Poor Health: When Poverty Becomes Disease

By Claire Conway on January 06, 2016

Talmadge King Jr., MD, dean of the UCSF School of Medicine, tells the story of an ER physician who had lost a document and was searching frantically for it in the garbage bins behind Zuckerberg San Francisco General Hospital and Trauma Center. What he found instead in the mountain of rubbish were crumpled prescription slips that patients had tossed in hospital trash cans throughout the week.

“Going forward, the conversations that ER doctor had with his patients changed. They became, ‘Well, you need these drugs. Which can you afford? How can I help?’” relates King. “Often it’s not that the patients aren’t adhering to advice. It’s that they can’t pay for the drugs, didn’t understand why they should take them, or simply that they did not feel the doctor even listened to them.”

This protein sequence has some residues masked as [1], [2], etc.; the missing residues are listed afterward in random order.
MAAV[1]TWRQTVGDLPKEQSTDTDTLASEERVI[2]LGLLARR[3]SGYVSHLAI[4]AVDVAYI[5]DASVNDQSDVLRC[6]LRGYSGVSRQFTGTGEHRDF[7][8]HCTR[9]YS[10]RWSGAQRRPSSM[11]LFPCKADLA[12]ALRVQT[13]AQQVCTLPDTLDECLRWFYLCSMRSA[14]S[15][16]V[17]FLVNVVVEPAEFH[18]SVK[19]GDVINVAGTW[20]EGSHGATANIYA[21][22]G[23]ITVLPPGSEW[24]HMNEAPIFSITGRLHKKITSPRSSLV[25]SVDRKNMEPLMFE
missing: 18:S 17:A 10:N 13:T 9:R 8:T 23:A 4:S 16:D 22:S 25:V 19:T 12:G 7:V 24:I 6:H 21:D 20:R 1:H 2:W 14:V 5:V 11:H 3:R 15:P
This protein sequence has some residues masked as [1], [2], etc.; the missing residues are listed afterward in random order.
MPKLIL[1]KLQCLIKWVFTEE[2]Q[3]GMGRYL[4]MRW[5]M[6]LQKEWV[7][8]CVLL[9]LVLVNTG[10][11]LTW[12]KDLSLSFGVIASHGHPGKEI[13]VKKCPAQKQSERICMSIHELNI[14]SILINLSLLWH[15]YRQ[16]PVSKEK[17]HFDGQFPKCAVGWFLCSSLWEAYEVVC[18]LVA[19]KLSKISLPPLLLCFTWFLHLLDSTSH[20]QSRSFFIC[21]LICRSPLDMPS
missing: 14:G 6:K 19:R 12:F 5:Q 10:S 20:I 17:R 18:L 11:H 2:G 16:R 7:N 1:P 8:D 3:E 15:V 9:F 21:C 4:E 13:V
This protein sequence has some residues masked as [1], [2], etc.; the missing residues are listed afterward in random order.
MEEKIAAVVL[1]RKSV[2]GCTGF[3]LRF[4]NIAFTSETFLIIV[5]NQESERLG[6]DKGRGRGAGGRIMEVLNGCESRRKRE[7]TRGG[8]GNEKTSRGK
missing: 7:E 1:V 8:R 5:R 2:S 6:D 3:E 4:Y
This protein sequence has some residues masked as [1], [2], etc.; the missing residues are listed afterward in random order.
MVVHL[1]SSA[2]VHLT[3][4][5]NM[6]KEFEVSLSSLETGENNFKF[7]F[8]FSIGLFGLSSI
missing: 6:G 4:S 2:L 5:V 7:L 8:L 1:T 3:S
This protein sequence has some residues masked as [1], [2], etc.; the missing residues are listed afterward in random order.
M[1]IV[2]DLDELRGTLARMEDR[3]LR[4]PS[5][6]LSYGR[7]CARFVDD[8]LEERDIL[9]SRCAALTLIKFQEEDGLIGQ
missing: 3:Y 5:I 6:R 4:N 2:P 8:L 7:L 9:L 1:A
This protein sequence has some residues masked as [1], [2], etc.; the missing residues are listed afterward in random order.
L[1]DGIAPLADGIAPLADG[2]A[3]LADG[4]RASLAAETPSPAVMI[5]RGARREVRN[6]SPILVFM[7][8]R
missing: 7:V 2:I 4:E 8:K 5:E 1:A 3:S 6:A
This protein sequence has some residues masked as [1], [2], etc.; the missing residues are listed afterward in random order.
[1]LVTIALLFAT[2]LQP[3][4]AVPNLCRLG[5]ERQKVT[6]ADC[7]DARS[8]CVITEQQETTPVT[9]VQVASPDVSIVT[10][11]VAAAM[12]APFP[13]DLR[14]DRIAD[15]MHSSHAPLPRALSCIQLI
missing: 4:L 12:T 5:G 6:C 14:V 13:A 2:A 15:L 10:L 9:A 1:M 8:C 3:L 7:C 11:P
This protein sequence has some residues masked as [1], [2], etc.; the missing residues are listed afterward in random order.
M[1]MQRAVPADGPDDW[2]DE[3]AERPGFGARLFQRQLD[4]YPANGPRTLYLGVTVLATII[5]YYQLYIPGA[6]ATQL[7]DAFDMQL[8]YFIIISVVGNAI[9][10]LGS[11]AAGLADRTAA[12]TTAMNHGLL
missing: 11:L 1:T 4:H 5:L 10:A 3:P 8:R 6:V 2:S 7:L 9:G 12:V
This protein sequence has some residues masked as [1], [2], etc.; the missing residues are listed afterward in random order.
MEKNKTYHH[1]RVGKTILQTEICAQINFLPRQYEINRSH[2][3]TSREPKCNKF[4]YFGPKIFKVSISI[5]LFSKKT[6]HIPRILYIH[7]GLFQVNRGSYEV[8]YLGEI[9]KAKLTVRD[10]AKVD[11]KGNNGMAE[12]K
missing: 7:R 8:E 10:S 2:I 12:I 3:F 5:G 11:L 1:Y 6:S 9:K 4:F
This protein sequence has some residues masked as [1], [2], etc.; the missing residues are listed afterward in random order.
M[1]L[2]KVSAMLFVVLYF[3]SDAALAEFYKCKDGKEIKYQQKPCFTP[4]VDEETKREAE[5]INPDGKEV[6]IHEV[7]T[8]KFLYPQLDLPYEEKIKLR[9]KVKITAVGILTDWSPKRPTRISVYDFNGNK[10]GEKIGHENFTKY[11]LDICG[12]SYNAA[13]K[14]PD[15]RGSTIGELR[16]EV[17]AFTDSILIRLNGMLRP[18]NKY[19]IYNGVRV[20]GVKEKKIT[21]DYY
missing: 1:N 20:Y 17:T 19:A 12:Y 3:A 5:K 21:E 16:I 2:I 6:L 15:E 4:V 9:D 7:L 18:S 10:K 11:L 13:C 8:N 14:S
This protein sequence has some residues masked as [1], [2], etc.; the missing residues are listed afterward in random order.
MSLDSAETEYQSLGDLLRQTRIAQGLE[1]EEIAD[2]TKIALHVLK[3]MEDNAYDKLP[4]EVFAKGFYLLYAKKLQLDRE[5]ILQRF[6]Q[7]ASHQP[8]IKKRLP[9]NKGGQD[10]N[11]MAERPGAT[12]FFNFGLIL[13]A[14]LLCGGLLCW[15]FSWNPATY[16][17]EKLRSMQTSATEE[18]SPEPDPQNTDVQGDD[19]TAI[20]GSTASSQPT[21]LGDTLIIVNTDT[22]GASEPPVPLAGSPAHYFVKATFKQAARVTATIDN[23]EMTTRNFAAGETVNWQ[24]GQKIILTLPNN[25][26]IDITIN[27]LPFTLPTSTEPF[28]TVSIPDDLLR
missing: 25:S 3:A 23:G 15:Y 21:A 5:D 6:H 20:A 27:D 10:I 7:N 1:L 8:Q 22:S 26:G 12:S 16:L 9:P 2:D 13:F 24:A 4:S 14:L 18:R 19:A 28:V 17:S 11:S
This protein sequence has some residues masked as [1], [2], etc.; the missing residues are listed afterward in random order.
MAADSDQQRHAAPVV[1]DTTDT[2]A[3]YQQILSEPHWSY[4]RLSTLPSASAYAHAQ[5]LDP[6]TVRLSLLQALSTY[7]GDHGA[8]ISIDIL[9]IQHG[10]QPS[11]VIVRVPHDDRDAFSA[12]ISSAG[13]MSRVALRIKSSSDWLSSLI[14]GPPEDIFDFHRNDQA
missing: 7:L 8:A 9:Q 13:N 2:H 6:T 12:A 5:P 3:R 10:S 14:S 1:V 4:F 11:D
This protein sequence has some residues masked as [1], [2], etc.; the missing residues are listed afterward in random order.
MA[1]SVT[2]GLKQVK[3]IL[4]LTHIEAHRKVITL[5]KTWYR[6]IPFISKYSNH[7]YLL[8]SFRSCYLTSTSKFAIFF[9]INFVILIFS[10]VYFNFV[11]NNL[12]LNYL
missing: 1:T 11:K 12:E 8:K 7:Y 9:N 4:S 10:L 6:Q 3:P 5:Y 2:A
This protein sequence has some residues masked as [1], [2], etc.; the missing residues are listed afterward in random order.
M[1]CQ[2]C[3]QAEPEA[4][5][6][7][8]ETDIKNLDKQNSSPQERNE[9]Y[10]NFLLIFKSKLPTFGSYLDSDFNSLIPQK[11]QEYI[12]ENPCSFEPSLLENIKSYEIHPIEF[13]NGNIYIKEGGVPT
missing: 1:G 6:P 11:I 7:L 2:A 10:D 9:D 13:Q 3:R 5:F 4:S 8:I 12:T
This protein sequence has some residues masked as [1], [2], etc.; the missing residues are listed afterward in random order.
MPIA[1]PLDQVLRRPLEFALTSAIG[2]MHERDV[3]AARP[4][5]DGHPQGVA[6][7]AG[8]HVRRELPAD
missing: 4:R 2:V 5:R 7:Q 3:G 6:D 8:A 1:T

Poverty collides with health every day at UCSF, compelling clinicians and scientists to engineer ways to disentangle the two, one complexity at a time. It’s the nurse trying to help a mom living in a single-room-occupancy hotel find refrigeration for her son’s antibiotic before an infection ruptures his second eardrum. Or the scientist gathering data on the toxic effects of stress on unborn children. Or the dentist trying to salvage the graying teeth in a toddler’s mouth – poverty’s most obvious portal.

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